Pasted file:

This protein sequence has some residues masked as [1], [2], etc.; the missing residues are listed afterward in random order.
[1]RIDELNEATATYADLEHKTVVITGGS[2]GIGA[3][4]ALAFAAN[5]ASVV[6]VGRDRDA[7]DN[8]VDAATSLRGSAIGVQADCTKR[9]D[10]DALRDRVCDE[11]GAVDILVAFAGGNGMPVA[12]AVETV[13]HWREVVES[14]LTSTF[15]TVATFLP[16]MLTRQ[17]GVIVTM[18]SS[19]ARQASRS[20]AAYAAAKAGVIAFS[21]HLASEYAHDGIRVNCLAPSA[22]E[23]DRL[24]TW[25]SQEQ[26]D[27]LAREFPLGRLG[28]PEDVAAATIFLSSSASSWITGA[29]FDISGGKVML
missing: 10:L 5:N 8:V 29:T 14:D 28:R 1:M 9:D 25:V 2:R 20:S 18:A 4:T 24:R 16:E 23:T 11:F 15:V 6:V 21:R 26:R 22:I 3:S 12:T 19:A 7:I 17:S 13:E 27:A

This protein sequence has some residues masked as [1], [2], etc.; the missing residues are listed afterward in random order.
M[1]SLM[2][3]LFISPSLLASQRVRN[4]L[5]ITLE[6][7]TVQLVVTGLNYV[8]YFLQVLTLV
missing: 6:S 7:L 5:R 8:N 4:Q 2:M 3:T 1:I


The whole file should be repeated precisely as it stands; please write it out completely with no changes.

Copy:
This protein sequence has some residues masked as [1], [2], etc.; the missing residues are listed afterward in random order.
[1]RIDELNEATATYADLEHKTVVITGGS[2]GIGA[3][4]ALAFAAN[5]ASVV[6]VGRDRDA[7]DN[8]VDAATSLRGSAIGVQADCTKR[9]D[10]DALRDRVCDE[11]GAVDILVAFAGGNGMPVA[12]AVETV[13]HWREVVES[14]LTSTF[15]TVATFLP[16]MLTRQ[17]GVIVTM[18]SS[19]ARQASRS[20]AAYAAAKAGVIAFS[21]HLASEYAHDGIRVNCLAPSA[22]E[23]DRL[24]TW[25]SQEQ[26]D[27]LAREFPLGRLG[28]PEDVAAATIFLSSSASSWITGA[29]FDISGGKVML
missing: 10:L 5:N 8:V 29:T 14:D 28:R 1:M 9:D 25:V 2:R 20:S 18:A 4:T 24:R 16:E 23:T 11:F 15:V 6:V 21:R 26:R 22:I 3:S 12:T 19:A 7:I 17:S 13:E 27:A

This protein sequence has some residues masked as [1], [2], etc.; the missing residues are listed afterward in random order.
M[1]SLM[2][3]LFISPSLLASQRVRN[4]L[5]ITLE[6][7]TVQLVVTGLNYV[8]YFLQVLTLV
missing: 6:S 7:L 5:R 8:N 4:Q 2:M 3:T 1:I